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How to Choose the Best Obstetrician for You

5 tips to help you find the best OB during COVID-19

Obstetrician feels belly of pregnant patient.

5 tips to help you find the best OB during COVID-19

Congratulations — you’re pregnant! You want to give your baby the best possible start in life, and that begins with expert, comprehensive prenatal care.


“Finding the right obstetrician is an important step in the health of both you and your baby,” says Dale Mitchell, MD, an OB-GYN at Scripps Clinic La Jolla. “Your obstetrician will be the one caring for you and your baby from now until you give birth, so choose someone you feel comfortable with and trust.”


Choosing the best obstetrician near you is especially important during the COVID-19 pandemic when hospitals and clinics are taking extra precautions to ensure the health and safety of expectant mothers and their babies. Learn if virtual care is available and when it can be used for prenatal appointments. Learn what to expect during labor and delivery.


Your primary care physician or gynecologist may be able to recommend an obstetrician, or look into the physician referral service at the hospital where you will deliver. Ask friends and family members who have had children if they have recommendations as well.

5 things to consider when deciding on a doctor

1. Philosophy of care

It is very important that your physician is someone you can talk to and openly discuss your labor preferences. They should provide the time to answer your questions and you should have confidence in their ability. This may take several interactions to establish. Don’t be afraid to change providers if needed.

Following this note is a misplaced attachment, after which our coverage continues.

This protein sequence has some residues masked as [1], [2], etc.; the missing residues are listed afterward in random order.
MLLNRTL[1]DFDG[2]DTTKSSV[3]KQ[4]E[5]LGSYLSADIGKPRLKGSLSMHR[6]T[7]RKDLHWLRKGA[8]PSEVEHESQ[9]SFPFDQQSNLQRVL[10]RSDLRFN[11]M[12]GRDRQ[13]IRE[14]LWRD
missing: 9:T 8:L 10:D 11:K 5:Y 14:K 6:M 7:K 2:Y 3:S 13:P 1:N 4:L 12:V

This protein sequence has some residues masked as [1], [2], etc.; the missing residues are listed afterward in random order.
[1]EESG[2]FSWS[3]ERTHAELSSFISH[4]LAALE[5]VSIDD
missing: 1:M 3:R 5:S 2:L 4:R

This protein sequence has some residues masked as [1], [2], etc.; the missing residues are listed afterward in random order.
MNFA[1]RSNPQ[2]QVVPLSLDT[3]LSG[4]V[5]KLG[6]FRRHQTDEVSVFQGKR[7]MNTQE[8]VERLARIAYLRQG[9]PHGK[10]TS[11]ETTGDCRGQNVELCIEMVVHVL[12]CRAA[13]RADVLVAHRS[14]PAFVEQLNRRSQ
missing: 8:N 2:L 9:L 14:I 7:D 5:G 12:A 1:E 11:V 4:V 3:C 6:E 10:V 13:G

“Having a good rapport with your OB-GYN can help reduce stress and make your prenatal care and delivery a positive experience.”

2. Delivery hospitals

All hospitals have different delivery policies, accommodations and visitation policies. During the COVID-19 pandemic, hospitals have implemented new visitor restrictions. Learn who can be with you during labor and delivery and what precautions they must take.


Ask about taking a virtual tour of the maternity ward to get a personal look at where you will deliver. Learn more about Scripps labor and delivery locations.

3. Your health history

Chronic illness, age or difficulty in previous births may mean that you need the co-management of a perinatologist — a physician who specializes in higher-risk pregnancies.

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If your pregnancy is high-risk, make sure the hospital has the appropriate level of care.

4. The physician’s colleagues

There is always a possibility that your physician may not be available to deliver your baby. Ask about the likelihood of colleagues being in the delivery and their qualifications.

5. Insurance coverage

Review your insurance coverage and identify which hospitals and obstetricians are considered “in-network,” where you’ll receive care at a lower price. Going out-of-network can be costly.


Scripps accepts most insurance plans.